The Asset Allocation Within Your Asset Allocation

with No Comments

The Asset Allocation Within Your Asset Allocation

The greatest rebalancing bonus is comes from investment categories with a correlation below 0.85, but correlation varies significantly based on the time period measured. While most categories do not have correlations below 0.85, there are several that do. Too many, in fact, for all of them to be asset classes. This makes the selection of asset classes somewhat of an art.

For example, U.S. stocks and foreign stocks have a low correlation to one another. But emerging markets also has a low correlation to U.S. stocks and to foreign stocks. Should emerging markets be its own asset class?

In cases like these by measuring the historical correlation, we can determine which low correlation asset class candidates move the most together. Then, it is good to take the two categories which are most similar and use them as underlying sector divisions within the same larger asset class.

Sectors divisions are strategically less important to keep in balance because their correlations are often higher than the correlation between asset classes. However, because of their relatively low correlation or other favorable attributes, you can still receive a rebalancing bonus from moving between them.

Finding these sector divisions rounds out your asset allocation. Although asset classes can tell you the general direction to move when your portfolio is out of balance, sector allocations help determine which type of security is the best to purchase.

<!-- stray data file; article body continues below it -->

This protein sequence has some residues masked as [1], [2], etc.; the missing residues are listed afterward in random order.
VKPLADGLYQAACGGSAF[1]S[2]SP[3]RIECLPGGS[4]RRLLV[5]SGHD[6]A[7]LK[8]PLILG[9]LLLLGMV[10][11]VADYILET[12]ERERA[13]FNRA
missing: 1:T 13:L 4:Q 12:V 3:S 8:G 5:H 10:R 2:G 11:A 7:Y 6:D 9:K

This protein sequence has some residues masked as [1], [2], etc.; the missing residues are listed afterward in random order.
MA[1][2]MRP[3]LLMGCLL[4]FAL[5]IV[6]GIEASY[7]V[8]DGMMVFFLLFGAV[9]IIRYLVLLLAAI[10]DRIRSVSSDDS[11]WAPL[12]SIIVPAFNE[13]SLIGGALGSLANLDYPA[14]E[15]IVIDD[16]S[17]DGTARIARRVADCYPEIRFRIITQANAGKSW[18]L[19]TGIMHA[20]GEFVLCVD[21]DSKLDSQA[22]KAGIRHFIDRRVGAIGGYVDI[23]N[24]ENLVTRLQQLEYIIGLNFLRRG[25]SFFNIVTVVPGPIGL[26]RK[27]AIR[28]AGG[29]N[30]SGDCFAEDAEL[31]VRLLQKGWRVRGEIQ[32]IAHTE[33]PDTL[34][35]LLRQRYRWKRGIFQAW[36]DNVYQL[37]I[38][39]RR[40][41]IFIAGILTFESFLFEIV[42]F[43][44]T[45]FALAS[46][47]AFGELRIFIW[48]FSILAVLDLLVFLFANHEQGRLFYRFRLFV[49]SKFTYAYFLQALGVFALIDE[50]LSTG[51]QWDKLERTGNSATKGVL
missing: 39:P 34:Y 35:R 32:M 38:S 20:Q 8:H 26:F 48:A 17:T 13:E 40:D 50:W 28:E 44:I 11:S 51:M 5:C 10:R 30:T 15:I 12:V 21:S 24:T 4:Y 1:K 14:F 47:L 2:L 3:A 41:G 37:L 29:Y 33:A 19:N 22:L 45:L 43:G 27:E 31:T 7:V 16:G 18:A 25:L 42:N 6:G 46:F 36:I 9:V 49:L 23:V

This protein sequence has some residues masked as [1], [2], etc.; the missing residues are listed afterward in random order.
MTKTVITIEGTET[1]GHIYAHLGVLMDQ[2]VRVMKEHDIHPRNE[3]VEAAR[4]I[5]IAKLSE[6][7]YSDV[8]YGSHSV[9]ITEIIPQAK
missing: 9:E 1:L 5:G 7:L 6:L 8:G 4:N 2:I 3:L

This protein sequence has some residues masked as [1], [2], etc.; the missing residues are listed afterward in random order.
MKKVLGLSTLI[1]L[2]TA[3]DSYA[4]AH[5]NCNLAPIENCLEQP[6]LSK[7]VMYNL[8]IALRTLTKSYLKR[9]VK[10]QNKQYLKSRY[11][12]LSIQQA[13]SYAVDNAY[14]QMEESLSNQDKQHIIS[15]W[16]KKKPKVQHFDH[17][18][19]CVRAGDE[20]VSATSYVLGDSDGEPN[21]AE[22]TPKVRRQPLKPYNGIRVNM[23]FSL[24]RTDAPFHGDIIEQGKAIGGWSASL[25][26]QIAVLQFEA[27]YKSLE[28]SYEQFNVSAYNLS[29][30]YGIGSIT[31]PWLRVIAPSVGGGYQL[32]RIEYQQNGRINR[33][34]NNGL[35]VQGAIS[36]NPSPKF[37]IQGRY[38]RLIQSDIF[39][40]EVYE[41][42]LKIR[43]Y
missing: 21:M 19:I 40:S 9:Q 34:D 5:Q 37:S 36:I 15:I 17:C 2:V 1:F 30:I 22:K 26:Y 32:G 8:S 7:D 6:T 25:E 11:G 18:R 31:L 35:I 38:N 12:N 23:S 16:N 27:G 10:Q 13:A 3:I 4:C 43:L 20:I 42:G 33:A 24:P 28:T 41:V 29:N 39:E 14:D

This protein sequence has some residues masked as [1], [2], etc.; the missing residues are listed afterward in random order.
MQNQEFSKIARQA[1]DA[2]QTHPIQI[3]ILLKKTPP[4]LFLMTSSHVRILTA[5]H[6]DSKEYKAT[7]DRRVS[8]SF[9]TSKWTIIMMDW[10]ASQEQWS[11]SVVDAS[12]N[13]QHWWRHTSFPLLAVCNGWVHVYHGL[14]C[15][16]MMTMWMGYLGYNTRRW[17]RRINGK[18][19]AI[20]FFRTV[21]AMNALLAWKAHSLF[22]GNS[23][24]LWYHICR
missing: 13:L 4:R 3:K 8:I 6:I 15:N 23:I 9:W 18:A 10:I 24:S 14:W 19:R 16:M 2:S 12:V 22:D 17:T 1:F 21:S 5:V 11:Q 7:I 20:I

Sector definitions serve as reminders of your strategy. They can be used to remind you of low correlations within your asset classes as well as other strategic decisions.

Within an asset class, there often exist further partitions which may at times over or underperform the category as a whole. The lowest correlation sectors, as we mentioned before, are the greatest candidates for independent movement, but sometimes even a highly correlated sector sees better returns than the asset class as a whole.

For example, many investors use the S&P 500 Index to represent the asset class of U.S. stocks. This index is comprised entirely of the large cap sector. However, some sectors of the U.S. stock market have measurably better or lower historical returns than the returns of the S&P 500.

A strategy of investing more in the categories with historically higher returns and less in those with less desirable returns is one of the best strategies for subsector selection.

In the U.S. Stock category, some of the best returns are found by tilting toward small cap value and by avoiding small cap growth. Using these historical returns we can craft a style box sector allocation which should have expected returns that are superior to less sophisticated allocations.

Superior expected performance should be evaluated in relation to greater than normal volatility. Although small cap value has the highest expected return, it also has the highest expected volatility. Mid-cap value has a better risk adjusted return. And an allocation to large cap stocks can help mute the already inherently volatile markets.

A sector with higher than normal historical returns and volatility might be over weighted in just the right small proportion to find the optimum point on the risk return curve.